By the way - maps are available. This should at least show what's coming up ahead - though there's some properly fiendish passages in there which might take a while to work out!

Incidentally, I was contacted in July 2005 by Antal van Kalleveen, one of the writers of the MSX version. Here's what he had to say.

Yes, you are correct, we Antal and Leon are the guys who wrote Rick Dangerous (as a hobby project) for the MSX.

We are very pleased by the fact that you have dedicated a complete section on your site to 'our' game. It's is finally getting the attention we allways wanted (or dreamed) it to have...

Let me tell you a few background details:

Rick was written after we saw it running on the Atari ST back then and we wanted to do something similair for the MSX. As the only knowledge we had at that time was MSX Basic the game is completely written in MSX Basic, which explains the lack of animation and features compared to the original. Due to the slowness of Basic and small memory print.

I don't know anymore how much time was spent on it, but I think at least a year (including testing) and frustration. After it was finished we sold it on many MSX-fairs and it was reviewed one time in the biggest MSX magazine in Holland. (The review itself wasn't that optimistic coz at that time many self-made games where far better)

A funny fact about the sounds is that they are the voice of Leon van Steensel recorded with a so-called music module using the MSX, which was quite revolutionary at that time. He also was the guy who tested most of the levels and did the music at that time. I was mostly responsible for the coding.

We even did an 'extra-levels' expansion pack for Rick Dangerous including even more levels of frustration and with some animation in the levels. (My skills at coding increased by the minute). Maybe I can find this version and send it to you also?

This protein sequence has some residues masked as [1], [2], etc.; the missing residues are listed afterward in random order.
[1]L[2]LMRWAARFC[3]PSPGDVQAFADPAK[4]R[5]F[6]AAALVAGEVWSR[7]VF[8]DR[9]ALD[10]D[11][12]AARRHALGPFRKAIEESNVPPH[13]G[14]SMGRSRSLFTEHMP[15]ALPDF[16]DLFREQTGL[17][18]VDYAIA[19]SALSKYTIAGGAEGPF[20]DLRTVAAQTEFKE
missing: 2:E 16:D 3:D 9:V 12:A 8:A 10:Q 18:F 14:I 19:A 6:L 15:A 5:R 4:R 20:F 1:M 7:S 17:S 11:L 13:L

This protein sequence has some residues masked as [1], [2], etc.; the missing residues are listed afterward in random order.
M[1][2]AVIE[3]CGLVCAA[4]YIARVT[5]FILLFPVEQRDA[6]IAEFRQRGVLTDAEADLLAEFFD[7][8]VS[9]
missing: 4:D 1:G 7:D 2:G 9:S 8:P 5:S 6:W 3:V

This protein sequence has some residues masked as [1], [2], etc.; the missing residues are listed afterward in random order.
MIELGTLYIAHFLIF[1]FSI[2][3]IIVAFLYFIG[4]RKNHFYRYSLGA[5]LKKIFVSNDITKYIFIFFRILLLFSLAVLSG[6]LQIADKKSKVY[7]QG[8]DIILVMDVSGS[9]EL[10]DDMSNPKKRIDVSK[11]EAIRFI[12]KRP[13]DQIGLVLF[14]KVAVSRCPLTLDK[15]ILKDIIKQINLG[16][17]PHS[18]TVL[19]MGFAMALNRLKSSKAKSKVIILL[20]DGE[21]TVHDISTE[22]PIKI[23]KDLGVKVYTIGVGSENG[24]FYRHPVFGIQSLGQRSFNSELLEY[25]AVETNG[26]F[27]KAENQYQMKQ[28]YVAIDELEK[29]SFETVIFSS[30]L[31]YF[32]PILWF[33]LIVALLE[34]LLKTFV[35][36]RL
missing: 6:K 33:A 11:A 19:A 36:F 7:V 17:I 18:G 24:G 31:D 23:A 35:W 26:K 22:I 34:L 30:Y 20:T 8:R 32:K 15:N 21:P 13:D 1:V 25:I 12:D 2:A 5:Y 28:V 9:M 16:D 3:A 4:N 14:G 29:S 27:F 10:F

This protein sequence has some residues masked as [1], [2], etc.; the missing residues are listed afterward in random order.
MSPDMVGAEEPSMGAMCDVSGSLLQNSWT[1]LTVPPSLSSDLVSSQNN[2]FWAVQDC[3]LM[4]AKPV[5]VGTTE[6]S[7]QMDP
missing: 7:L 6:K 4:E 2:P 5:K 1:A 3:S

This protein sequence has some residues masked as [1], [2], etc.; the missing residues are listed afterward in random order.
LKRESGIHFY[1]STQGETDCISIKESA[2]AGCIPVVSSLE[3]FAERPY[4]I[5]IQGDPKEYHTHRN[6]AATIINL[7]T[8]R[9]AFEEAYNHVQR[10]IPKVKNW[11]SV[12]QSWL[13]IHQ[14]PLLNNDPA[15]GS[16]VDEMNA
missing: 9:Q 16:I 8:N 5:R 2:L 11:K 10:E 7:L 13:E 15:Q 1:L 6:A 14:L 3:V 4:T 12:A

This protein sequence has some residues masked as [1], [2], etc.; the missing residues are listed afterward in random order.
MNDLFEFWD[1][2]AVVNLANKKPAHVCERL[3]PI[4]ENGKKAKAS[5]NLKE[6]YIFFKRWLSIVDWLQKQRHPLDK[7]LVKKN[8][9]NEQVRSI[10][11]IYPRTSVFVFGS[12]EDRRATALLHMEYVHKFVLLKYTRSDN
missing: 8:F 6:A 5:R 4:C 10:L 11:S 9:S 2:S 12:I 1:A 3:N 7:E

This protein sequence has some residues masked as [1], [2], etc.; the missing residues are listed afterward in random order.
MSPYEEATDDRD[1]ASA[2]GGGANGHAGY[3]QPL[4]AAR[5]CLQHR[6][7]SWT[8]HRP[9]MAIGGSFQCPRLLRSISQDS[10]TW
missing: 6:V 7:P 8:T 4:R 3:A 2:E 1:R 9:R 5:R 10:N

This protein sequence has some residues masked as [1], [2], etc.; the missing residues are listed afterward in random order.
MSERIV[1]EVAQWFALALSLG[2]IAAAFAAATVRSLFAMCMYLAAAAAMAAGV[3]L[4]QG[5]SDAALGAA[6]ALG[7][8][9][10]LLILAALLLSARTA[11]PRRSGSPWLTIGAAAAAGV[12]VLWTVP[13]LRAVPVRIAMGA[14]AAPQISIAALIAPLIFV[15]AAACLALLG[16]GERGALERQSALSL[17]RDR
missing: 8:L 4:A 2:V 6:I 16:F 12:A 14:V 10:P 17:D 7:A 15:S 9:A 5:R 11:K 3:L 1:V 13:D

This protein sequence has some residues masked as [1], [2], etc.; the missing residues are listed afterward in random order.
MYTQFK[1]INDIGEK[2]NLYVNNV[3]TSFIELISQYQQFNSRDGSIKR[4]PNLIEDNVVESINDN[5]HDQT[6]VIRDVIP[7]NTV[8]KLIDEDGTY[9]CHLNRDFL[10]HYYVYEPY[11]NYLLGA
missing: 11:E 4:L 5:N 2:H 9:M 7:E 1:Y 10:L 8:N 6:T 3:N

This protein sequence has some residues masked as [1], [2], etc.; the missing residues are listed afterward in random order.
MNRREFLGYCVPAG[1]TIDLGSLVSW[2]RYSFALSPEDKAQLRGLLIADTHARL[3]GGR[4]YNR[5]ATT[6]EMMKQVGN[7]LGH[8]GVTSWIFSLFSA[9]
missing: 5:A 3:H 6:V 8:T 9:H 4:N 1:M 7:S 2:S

About the particular level you are stuck in, I cannot remember it for the life of me, nor does Leon. As I look at the picture I assume you'll have to blast the wall right next to the floating stones, then jump on these to the other side, climb the ladder, kill the Egyptian and then blast the wall before the drop off. (I have to look into the code for this).
(This mystery has now been solved.)

The Paragon club is still alive after al these years and the both of us still have plans for additional MSX games. Our site is (should be) moved to:


Unfortunately there is nothing there except a welcome page. We hope to update it very soon inlcuding our old games and of course a link to www.rickdangerous.co.uk.

The "extra levels expansion pack" may go some way to explaining the mystery screenshot at the bottom of the page. See also the Mysteries Page.


The only one I've been recommended is BlueMSX. It seems there's also a thriving MSX community at msx.org, so any others available will probably be highlighted there somewhere.

There's a trick, though. To get the game to load, first insert the disk image into BlueMSX (under the File menu - use drive A), then hit the red reset button (top left). You'll need to hold CTRL as the MSX logo appears, and keep holding it until the screen changes to black with white text. Otherwise it tries to read a non-existent disk image in drive B and will crash.

It also helps if the emulator is set to MSX2 mode.

Another recommended emulator is OpenMSX, though I have not tested this.

BlueMSX emulator: Go to the site
OpenMSX emulator: Go to the site
Rick MSX Disk image (LZH zip): Go to the site Direct download


There's a cursors (plus SPACE to fire) or joystick option.

If you're looking at remakes then you should know how to control Rick's weapons by now, but if you still don't, look at the "How to play Rick Dangerous" page. Remember Rick has no stick in this version.


Are there any? This game is so utterly rock hard, it should be essential to provide some, but I haven't come across any. Still, you could always use BlueMSX's snapshot facility - that's F8 to quicksave and F7 to quickload. Save, and save often.


Two shots each, seeing as there's only three levels!